• headerPanel()  add a heading to the app. titlePanel() defines subheading of the app. See the below image for a better understanding of headerPanel and titlePanel.
  • SidebarLayout() defines layout to hold sidebarPanel and mainPanel elements. The layout divides app screen into sidebar panel and main panel. For example, in the below image, the red rectangle is the mainPanel area and the black rectangle area vertically is sidebarPanel area.

  • wellPanel() defines a container that holds multiple objects app input/output objects in the same grid.
  • tabsetPanel() creates a container to hold tabs. tabPanel() adds tab into the app by defining tab elements and components. In the below image, the black rectangle is tabsetPanel object and the red rectangle is the tabPanel object.
  • navlistPanel() provides a side menu with links to different tab panels similar to tabsetPanel() like a Vertical list on the left side of the screen. In the below image, the black rectangle is navlistPanel object and the red rectangle is the tabPanel object.

layout - R Shiny tutorial - Edureka

Along with Shiny layout functions, you can also add inline CSS to each input widget in the app. The Shiny app incorporates features of the web technologies along with shiny R features and functions to enrich the app. Use HTML tags within the Shiny app using tags$<tag name>.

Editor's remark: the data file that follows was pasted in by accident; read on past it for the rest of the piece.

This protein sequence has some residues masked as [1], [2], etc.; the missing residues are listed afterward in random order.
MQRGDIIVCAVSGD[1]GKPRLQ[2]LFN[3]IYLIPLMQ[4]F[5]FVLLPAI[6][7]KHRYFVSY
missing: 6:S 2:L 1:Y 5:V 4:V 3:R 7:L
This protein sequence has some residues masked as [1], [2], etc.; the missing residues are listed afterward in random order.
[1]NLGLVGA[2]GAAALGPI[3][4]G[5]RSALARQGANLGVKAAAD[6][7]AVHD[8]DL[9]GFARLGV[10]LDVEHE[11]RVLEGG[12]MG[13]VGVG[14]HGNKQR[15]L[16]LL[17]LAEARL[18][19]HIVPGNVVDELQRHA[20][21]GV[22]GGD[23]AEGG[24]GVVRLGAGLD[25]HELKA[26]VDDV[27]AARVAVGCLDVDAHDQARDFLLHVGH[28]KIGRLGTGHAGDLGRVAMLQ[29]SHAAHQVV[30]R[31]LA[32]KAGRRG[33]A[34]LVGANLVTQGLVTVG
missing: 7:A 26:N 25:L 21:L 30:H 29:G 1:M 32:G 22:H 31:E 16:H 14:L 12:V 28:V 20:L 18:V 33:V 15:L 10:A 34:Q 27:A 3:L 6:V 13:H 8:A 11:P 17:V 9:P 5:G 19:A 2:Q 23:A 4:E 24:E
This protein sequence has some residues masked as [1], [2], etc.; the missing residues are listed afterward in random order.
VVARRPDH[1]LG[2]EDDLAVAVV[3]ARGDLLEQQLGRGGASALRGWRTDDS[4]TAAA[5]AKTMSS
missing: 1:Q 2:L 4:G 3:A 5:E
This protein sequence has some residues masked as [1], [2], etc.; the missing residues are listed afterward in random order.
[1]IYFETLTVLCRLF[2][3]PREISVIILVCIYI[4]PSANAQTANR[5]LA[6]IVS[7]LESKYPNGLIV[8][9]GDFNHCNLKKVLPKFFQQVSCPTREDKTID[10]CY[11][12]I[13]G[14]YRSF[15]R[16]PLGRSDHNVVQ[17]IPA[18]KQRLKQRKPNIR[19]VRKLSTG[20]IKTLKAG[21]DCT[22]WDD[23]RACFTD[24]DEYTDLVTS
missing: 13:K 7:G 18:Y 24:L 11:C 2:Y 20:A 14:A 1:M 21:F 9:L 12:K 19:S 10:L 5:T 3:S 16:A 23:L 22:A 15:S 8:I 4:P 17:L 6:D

Your layout is ready, It’s time to add widgets into the app. Shiny provides various user input and output elements for user interaction. Let us discuss a few input and output functions.

Shiny Input Functions

Each input widget has a label, Id, other parameters such as choice, value, selected, min, max, etc.

  • selectInput() – create a dropdown HTML element.
selectInput("select", h3("Select box"), choices = list("Choice 1" = 1,
 "Choice 2" = 2, "Choice 3" = 3), selected = 1)

SelectInput - R Shiny tutorial - Edureka

  • numericInput() – input area to type a number or text.
dateInput("num", "Date input", value = "2014-01-01")
numericInput("num", "Numeric input", value = 1)
textInput("num", "Numeric input", value = "Enter text...")

Input widgets - R Shiny tutorial - Edureka

  • radioButtons() – create radio buttons for user input.
radioButtons("radio", h3("Radio buttons"), choices = list("Choice 1" = 1,
"Choice 2" = 2,"Choice 3" = 3),selected = 1)

RadioButon | R Shiny tutorial | Edureka

Shiny Output functions

Shiny provides various output functions that display R outputs such as plots, images, tables, etc which display corresponding R object.

  • plotOutput() – display R plot object.
plotOutput"top_batsman")
  •  tableOutput() – displays output as table.
tableOutput"player_table")

2. Server Function

Server function defines the server-side logic of the Shiny app. It involves creating functions and outputs that use inputs to produce various kinds of output.  Each client (web browser) calls the server function when it first loads the Shiny app. Each output stores the return value from the render functions.

These functions capture an R expression and do calculations and pre-processing on the expression. Use the render* function that corresponds to the output you are defining.  We access input widgets using input$[widget-id]. These input variables are reactive values. Any intermediate variables created using input variables need to be made reactive using reactive({ }). Access the variables using ( ).